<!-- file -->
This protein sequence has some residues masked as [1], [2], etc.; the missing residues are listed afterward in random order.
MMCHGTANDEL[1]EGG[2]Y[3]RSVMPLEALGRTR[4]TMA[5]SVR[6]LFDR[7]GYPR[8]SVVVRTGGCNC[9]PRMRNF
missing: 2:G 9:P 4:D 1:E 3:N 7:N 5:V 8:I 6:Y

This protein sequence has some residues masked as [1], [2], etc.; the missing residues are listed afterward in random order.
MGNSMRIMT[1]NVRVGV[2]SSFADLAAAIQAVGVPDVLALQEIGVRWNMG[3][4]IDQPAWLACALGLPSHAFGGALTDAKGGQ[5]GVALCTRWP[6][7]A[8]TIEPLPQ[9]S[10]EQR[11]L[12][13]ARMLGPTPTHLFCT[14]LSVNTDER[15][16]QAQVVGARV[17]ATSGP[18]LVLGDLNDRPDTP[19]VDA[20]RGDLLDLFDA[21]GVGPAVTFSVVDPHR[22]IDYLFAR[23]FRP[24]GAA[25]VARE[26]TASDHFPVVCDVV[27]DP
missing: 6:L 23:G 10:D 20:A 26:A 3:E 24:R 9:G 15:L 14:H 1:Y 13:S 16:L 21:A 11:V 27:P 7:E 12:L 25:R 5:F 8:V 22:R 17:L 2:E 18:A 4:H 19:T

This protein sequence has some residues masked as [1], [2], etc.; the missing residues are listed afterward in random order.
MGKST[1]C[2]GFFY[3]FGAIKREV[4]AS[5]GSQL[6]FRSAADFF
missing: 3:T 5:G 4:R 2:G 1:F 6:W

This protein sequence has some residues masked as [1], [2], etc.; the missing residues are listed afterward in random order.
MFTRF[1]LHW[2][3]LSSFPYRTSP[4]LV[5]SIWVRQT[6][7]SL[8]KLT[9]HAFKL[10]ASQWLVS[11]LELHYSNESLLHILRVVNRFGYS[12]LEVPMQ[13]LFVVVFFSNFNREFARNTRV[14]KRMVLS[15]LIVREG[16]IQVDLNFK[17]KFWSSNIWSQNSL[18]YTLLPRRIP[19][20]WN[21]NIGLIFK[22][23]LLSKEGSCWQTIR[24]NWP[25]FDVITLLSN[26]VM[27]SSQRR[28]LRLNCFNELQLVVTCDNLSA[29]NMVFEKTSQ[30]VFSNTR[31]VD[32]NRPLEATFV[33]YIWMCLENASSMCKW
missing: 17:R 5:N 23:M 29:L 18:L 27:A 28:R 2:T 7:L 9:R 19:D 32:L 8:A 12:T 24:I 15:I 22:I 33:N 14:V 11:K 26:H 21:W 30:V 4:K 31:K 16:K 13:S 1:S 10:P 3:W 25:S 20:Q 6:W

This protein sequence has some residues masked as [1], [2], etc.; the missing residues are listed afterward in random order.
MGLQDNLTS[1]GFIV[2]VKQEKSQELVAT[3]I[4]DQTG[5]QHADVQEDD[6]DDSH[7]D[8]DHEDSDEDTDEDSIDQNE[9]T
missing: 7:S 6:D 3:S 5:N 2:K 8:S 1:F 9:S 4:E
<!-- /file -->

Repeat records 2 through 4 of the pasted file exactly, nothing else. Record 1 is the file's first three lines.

This protein sequence has some residues masked as [1], [2], etc.; the missing residues are listed afterward in random order.
MGNSMRIMT[1]NVRVGV[2]SSFADLAAAIQAVGVPDVLALQEIGVRWNMG[3][4]IDQPAWLACALGLPSHAFGGALTDAKGGQ[5]GVALCTRWP[6][7]A[8]TIEPLPQ[9]S[10]EQR[11]L[12][13]ARMLGPTPTHLFCT[14]LSVNTDER[15][16]QAQVVGARV[17]ATSGP[18]LVLGDLNDRPDTP[19]VDA[20]RGDLLDLFDA[21]GVGPAVTFSVVDPHR[22]IDYLFAR[23]FRP[24]GAA[25]VARE[26]TASDHFPVVCDVV[27]DP
missing: 6:L 23:G 10:D 20:A 26:A 3:E 24:R 9:G 15:L 14:H 1:Y 13:S 16:L 21:A 11:V 27:P 7:E 12:L 25:R 5:F 8:V 22:R 17:L 2:E 18:A 4:H 19:T

This protein sequence has some residues masked as [1], [2], etc.; the missing residues are listed afterward in random order.
MGKST[1]C[2]GFFY[3]FGAIKREV[4]AS[5]GSQL[6]FRSAADFF
missing: 3:T 5:G 4:R 2:G 1:F 6:W

This protein sequence has some residues masked as [1], [2], etc.; the missing residues are listed afterward in random order.
MFTRF[1]LHW[2][3]LSSFPYRTSP[4]LV[5]SIWVRQT[6][7]SL[8]KLT[9]HAFKL[10]ASQWLVS[11]LELHYSNESLLHILRVVNRFGYS[12]LEVPMQ[13]LFVVVFFSNFNREFARNTRV[14]KRMVLS[15]LIVREG[16]IQVDLNFK[17]KFWSSNIWSQNSL[18]YTLLPRRIP[19][20]WN[21]NIGLIFK[22][23]LLSKEGSCWQTIR[24]NWP[25]FDVITLLSN[26]VM[27]SSQRR[28]LRLNCFNELQLVVTCDNLSA[29]NMVFEKTSQ[30]VFSNTR[31]VD[32]NRPLEATFV[33]YIWMCLENASSMCKW
missing: 17:R 5:N 23:M 29:L 18:L 27:A 28:R 2:T 7:L 9:R 19:D 32:L 8:A 12:T 24:I 15:I 22:I 33:N 14:V 11:K 26:H 21:W 30:V 4:K 31:K 16:K 13:S 1:S 10:P 3:W 25:S 20:Q 6:W